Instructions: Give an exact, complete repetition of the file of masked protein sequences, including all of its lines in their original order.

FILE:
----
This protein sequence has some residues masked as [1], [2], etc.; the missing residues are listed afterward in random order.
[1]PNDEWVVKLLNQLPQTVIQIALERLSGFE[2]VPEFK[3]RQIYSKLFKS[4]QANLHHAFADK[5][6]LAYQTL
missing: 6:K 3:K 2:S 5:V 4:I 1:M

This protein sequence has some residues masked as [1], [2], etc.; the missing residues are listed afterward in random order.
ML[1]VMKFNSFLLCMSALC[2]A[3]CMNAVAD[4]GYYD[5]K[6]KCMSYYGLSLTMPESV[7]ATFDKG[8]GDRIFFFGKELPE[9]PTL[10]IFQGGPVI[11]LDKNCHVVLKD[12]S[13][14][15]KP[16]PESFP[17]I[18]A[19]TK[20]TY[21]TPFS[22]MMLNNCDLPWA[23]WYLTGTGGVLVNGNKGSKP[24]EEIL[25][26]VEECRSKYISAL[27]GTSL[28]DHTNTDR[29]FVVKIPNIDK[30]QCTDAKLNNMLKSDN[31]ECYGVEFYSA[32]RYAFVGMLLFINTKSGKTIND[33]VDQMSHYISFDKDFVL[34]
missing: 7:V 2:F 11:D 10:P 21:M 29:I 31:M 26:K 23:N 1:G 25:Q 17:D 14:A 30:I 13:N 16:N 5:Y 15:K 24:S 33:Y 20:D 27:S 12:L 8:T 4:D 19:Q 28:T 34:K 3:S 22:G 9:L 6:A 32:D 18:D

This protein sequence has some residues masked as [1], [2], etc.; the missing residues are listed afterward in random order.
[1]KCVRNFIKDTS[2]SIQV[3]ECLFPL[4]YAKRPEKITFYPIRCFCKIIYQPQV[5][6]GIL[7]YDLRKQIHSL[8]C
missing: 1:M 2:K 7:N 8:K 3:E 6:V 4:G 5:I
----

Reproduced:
This protein sequence has some residues masked as [1], [2], etc.; the missing residues are listed afterward in random order.
[1]PNDEWVVKLLNQLPQTVIQIALERLSGFE[2]VPEFK[3]RQIYSKLFKS[4]QANLHHAFADK[5][6]LAYQTL
missing: 6:K 3:K 2:S 5:V 4:I 1:M

This protein sequence has some residues masked as [1], [2], etc.; the missing residues are listed afterward in random order.
ML[1]VMKFNSFLLCMSALC[2]A[3]CMNAVAD[4]GYYD[5]K[6]KCMSYYGLSLTMPESV[7]ATFDKG[8]GDRIFFFGKELPE[9]PTL[10]IFQGGPVI[11]LDKNCHVVLKD[12]S[13][14][15]KP[16]PESFP[17]I[18]A[19]TK[20]TY[21]TPFS[22]MMLNNCDLPWA[23]WYLTGTGGVLVNGNKGSKP[24]EEIL[25][26]VEECRSKYISAL[27]GTSL[28]DHTNTDR[29]FVVKIPNIDK[30]QCTDAKLNNMLKSDN[31]ECYGVEFYSA[32]RYAFVGMLLFINTKSGKTIND[33]VDQMSHYISFDKDFVL[34]
missing: 7:V 2:F 11:D 10:P 21:M 29:I 31:M 26:K 23:N 1:G 25:Q 17:D 14:A 30:I 13:N 16:N 5:Y 15:K 24:S 33:Y 20:D 27:S 12:L 8:T 4:D 19:Q 28:T 34:K 3:S 22:G 9:L 6:A 32:D 18:D

This protein sequence has some residues masked as [1], [2], etc.; the missing residues are listed afterward in random order.
[1]KCVRNFIKDTS[2]SIQV[3]ECLFPL[4]YAKRPEKITFYPIRCFCKIIYQPQV[5][6]GIL[7]YDLRKQIHSL[8]C
missing: 1:M 2:K 7:N 8:K 3:E 6:V 4:G 5:I